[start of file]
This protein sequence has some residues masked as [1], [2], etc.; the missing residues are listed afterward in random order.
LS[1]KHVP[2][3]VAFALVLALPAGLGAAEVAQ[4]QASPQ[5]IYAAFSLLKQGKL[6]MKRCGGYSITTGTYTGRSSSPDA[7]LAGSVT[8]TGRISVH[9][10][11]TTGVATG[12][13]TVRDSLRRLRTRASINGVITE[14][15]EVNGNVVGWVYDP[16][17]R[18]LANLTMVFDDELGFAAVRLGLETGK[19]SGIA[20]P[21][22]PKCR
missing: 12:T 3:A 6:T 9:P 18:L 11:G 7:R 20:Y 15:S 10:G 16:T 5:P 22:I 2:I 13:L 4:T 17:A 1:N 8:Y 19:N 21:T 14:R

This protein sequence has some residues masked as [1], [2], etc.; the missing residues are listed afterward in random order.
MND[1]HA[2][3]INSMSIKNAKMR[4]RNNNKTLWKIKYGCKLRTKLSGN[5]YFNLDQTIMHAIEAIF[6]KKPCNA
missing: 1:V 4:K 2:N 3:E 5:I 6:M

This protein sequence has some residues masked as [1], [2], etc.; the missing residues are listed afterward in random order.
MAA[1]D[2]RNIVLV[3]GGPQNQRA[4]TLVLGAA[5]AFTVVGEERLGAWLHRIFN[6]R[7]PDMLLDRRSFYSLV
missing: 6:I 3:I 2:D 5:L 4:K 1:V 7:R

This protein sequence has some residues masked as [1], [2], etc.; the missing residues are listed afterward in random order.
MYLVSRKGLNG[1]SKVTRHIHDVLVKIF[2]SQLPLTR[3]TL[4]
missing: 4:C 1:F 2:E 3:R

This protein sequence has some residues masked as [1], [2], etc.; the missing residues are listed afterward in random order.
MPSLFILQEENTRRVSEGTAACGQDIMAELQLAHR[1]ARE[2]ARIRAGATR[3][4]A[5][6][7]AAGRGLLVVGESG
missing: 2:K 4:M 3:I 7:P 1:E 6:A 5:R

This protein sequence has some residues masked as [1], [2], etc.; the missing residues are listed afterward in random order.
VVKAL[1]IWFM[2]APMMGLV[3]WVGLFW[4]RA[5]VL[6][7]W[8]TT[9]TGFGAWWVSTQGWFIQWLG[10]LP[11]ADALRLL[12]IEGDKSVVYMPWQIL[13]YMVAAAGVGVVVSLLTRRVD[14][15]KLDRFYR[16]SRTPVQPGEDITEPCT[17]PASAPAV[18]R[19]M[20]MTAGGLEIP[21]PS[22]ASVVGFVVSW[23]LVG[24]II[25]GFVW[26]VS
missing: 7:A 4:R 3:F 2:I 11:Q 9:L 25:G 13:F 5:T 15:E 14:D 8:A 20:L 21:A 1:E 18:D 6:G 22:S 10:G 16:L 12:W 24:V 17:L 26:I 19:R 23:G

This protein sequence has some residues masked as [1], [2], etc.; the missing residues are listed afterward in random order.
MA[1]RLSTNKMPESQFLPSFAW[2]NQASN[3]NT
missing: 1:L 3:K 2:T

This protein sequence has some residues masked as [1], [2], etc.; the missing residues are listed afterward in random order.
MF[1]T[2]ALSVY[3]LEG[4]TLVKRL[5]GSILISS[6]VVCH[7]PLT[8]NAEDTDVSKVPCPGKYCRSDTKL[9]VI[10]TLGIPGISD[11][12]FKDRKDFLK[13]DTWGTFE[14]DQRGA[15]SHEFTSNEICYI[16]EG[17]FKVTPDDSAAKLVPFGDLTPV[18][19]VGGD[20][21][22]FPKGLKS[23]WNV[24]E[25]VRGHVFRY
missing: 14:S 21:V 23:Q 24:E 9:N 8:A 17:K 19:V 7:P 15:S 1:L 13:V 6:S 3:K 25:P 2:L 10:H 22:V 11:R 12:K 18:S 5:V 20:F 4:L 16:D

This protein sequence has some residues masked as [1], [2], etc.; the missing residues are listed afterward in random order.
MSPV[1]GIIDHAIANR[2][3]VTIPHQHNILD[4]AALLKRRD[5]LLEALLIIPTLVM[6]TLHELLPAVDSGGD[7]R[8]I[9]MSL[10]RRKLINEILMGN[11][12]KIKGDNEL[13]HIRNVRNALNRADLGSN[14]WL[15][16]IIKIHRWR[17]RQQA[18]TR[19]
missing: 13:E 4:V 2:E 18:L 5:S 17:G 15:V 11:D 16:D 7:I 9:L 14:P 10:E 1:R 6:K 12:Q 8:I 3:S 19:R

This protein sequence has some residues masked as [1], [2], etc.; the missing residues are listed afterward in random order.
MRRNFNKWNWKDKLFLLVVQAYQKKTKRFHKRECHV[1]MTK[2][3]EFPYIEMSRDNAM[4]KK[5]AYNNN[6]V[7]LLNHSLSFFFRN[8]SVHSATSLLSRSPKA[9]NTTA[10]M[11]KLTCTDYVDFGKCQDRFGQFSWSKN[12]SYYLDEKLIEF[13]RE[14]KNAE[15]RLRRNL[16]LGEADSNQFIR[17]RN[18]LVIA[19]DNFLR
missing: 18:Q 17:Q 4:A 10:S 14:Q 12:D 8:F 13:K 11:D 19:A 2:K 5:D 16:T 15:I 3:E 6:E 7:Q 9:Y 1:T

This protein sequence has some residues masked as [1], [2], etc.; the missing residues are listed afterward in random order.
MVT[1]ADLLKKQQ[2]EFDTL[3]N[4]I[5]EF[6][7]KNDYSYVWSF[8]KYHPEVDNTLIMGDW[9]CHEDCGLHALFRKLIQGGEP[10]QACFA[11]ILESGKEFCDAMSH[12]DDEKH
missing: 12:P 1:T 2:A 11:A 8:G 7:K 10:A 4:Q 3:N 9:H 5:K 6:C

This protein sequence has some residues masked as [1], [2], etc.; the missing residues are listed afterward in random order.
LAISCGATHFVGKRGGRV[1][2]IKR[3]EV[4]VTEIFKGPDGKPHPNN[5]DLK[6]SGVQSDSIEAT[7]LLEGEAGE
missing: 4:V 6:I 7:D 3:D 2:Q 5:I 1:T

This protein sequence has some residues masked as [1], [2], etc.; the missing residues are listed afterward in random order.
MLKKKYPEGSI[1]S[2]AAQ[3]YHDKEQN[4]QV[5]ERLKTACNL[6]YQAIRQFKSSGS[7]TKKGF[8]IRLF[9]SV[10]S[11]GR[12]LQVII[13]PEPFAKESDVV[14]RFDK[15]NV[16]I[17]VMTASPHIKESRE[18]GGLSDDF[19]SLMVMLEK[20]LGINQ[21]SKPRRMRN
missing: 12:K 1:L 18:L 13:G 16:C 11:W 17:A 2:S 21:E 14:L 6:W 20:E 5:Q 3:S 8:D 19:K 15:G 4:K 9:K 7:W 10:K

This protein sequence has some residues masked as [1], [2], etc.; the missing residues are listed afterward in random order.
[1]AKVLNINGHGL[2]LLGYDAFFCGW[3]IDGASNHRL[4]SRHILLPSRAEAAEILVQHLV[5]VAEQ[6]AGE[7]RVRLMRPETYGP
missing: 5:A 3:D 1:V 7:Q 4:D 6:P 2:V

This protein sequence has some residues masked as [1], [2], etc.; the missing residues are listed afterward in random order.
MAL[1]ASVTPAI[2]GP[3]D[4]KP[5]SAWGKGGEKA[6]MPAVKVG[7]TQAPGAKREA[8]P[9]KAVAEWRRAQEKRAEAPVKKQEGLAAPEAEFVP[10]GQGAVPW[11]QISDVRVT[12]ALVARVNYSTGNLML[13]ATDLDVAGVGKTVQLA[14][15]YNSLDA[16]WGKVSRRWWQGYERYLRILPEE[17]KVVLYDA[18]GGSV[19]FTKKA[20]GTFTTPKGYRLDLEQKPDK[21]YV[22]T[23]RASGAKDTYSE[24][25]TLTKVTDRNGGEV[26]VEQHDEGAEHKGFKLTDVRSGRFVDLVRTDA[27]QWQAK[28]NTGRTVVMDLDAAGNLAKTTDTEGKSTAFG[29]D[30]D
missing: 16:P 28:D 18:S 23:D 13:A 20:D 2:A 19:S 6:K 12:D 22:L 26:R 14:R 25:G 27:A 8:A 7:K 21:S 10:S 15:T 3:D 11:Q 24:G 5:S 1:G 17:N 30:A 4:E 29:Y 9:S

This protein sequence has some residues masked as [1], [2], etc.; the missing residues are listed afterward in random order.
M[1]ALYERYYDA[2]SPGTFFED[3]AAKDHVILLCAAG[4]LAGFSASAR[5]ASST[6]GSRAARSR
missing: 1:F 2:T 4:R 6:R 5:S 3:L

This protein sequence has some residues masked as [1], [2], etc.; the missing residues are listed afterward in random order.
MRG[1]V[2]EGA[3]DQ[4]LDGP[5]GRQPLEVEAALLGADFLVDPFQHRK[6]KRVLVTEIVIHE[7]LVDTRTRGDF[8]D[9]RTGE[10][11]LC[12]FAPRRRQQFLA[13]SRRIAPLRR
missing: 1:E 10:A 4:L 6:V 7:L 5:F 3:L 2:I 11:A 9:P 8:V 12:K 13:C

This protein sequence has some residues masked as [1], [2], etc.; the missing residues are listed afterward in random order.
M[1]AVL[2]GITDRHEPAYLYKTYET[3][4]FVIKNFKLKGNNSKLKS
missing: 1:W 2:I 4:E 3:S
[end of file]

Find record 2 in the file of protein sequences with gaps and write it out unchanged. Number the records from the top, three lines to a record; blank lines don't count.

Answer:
This protein sequence has some residues masked as [1], [2], etc.; the missing residues are listed afterward in random order.
MND[1]HA[2][3]INSMSIKNAKMR[4]RNNNKTLWKIKYGCKLRTKLSGN[5]YFNLDQTIMHAIEAIF[6]KKPCNA
missing: 1:V 4:K 2:N 3:E 5:I 6:M